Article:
ANZACS in World War I
Anzac is the name given to the Australian and New Zealand Army Corps soldiers who landed on the beaches of the Gallipoli Peninsula in modern-day Turkey on 25 April 1915. The Gallipoli campaign has been described as the moment of birth of nationhood for both Australia and New Zealand. The Anzac spirit which has survived Gallipoli included the ideals of mateship, endurance, courage, ingenuity and a larrikin sense of humour.
Railway Employees join the AIF
Britain declared war on Germany on 4 August 1914. Australia, along with the other members of the British Empire, were automatically involved in the war. Recruiting offices opened around Australia on 10 August 1914 and by the end of the year over 52,000 volunteers had been accepted into the Australian Imperial Force, or AIF. Many industries and companies faced the prospect of losing male employees to military service and the Railways was no different. This excerpt is from the Register of Deaths of the Railways Services Superannuation Board (R351/1/). Included on the page are thirteen men who are listed as dying in the conflict at the Dardanelles. This list was used to extract both probate packets and railway personal history cards to demonstrate some of the documents commonly found in the probate packets of soldiers who died in World War I.
Charles Alfred Turner: #2473, Driver, 1 Reinforcements 2nd Remount Unit
John Riley: #2221, Private, 3rd Battalion (Infantry)
Other Railway personal history cards
- NRS 15070 Annual Reports Railways - includes printed lists of railway personnel killed during WWI for years 1915-18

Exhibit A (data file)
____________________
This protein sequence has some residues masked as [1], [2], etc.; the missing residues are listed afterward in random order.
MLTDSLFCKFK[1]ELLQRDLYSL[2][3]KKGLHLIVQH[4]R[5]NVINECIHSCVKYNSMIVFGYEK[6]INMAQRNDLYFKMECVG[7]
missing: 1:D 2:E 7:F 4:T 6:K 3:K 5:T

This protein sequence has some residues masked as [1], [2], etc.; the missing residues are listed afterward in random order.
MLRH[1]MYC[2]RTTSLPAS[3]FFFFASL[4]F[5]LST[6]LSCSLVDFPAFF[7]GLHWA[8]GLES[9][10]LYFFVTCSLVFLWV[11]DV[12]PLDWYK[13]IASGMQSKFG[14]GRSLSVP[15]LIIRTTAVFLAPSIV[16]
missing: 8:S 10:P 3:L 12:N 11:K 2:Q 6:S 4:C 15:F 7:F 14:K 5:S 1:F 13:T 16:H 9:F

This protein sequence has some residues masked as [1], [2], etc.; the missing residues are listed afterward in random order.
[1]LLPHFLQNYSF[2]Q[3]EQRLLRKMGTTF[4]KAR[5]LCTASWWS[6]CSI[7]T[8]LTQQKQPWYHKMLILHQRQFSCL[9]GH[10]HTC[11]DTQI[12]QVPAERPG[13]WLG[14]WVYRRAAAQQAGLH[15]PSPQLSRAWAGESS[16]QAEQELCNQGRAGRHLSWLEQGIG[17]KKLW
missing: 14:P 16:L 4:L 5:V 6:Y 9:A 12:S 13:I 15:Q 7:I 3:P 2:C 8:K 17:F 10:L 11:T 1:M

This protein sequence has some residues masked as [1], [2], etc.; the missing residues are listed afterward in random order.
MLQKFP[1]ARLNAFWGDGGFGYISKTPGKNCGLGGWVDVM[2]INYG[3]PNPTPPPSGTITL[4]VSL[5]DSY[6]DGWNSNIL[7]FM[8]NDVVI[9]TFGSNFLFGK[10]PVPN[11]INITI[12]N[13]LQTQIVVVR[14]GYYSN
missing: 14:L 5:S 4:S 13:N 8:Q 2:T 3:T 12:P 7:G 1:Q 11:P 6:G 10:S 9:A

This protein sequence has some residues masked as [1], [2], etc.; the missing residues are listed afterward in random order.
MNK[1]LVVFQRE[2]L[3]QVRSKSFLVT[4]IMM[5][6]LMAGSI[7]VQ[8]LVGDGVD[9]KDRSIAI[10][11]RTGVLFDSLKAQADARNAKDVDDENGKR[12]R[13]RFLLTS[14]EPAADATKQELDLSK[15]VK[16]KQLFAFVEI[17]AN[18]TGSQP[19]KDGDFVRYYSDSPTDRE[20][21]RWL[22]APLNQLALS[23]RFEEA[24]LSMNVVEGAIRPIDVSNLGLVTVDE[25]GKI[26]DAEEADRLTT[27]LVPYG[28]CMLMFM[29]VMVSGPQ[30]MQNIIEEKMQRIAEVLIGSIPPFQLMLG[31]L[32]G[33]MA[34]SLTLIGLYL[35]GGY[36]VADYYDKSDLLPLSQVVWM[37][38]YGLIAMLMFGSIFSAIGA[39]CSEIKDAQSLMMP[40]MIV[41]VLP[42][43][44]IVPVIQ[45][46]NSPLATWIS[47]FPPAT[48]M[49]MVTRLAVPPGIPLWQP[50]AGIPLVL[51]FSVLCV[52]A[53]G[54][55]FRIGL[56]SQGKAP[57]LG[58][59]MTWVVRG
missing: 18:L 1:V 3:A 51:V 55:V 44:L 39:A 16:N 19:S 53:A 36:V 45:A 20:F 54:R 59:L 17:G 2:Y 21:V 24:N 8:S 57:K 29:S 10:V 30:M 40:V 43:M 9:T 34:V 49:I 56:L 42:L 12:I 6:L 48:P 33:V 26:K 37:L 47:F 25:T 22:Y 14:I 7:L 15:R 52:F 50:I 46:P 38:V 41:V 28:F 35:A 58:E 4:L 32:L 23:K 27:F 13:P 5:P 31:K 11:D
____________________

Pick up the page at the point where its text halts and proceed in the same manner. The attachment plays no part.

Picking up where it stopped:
- NSW Government Railways and Tramways Roll of Honour, 1914-19
- Nominal Roll of the First Railway Section (AIF), 1917-20
- Railway Supply Detachment
WWI Service records
Australian War Memorial - Search for a person
The AWM allows you to name search for people in a variety of conflicts, including WWI.
National Archives of Australia - Search the collection
War service records are digitised and available to name search.
From the trenches of Gallipoli
To commemorate Anzac Day in 2011 two probate packets of soldiers who died at Gallipoli - Thomas Bann and Jacob Allan were selected to show some of the more personal and interesting record items that can be found. These probate packets are the exception rather than the norm and many soldiers died without leaving a will or probate.
Jacob Allan: #869, 15th Battalion (Infantry), died 1915 at Gallipoli
Thomas Bann: #678, 4th Battalion (Infantry), died 1915 at Gallipoli
Herbert Moran: Royal Army Medical Corps
For more details about Herbert Moran's life see Australian Dictionary of Biography.